The jury is still out on the new CLEA guidelines for assessing contaminated land.
Geotechnical and geoenvironmental engineers and consultants involved in the assessment of contaminated land will have spent the past few weeks digesting the recently published and long awaited Contaminated Land Exposure Assessment (CLEA) guidelines.
The new guidelines replace the much maligned ICRCL 59/83 and relate to the assessment of risk to human health arising from long term exposure to soil contamination. They are intended for use in conjunction with, for example, an assessment of risks to groundwater.
'It was generally hoped that the CLEA model would allow consultants and engineers to exercise a far greater degree of judgement in their assessment of risk. Unfortunately, this may not be the case, ' says Steve Branch, managing director of geoenvironmental specialist LBH Wembley.
The CLEA documents present Soil Guideline Values (SGVs) for the relevant contaminants on the basis of four land use categories:
residential with and without plant uptake, allotments and commercial/industrial. In general, the guidelines provide a single SGV concentration of each contaminant for each land use scenario.
Not so different then to the old ICRCL 'trigger values'. Branch says: 'It is likely that local authorities will use the SGVs in the same way as the former ICRCL trigger levels and leave little scope for judgement on the part of the geoenvironmental consultant.'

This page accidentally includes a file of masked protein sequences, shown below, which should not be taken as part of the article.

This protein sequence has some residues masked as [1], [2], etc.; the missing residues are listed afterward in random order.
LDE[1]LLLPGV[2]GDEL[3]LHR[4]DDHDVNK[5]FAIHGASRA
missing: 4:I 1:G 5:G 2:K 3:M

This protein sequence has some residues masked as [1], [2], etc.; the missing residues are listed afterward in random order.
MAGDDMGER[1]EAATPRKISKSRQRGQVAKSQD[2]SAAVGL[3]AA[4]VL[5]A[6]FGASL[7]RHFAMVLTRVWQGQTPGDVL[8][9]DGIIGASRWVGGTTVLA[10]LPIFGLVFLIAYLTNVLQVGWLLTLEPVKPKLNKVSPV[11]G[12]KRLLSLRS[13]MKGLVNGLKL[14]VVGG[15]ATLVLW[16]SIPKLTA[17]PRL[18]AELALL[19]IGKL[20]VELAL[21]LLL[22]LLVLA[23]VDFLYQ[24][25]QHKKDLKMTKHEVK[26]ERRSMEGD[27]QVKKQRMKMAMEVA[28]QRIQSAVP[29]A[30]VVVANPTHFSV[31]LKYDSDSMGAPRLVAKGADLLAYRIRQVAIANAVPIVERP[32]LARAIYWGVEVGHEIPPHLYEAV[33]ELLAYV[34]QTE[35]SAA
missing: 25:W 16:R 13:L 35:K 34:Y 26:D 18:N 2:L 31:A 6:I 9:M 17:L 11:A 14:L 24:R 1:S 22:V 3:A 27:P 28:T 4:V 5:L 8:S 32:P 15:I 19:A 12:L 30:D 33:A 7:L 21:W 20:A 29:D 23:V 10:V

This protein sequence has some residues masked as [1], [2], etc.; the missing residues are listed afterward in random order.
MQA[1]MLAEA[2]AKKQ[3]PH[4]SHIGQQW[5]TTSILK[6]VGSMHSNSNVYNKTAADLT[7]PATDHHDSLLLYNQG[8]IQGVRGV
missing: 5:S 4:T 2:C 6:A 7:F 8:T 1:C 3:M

Paul Nathanail of Land Quality Management at the University of Nottingham also sounds a note of caution: 'We are all in for a bit of heavy reading to understand the technical basis of the CLEA guideline values and avoid repeating the misuse of the ICRCL values.'
One area of encouragement, says Branch, is the acknowledgement that naturally occurring contaminants in the ground, can be assessed on their 'bioavailability'.
Bioavailability testing, he explains, essentially attempts to replicate the way in which the particular contaminant is broken down in the human body.
'Acceptance of bioavailability testing will allow the use of the method in situations where an initial screening of total concentrations reveals exceedance of one or more SGV, ' says Branch 'including sites where the contamination is not from natural sources'.
The hope is that use of such testing, supported by a proper assessment of the risks in accordance with the new CLEA model, may at last allow geoenvironmental engineers to adopt a more informed approach to the effects of soil contamination.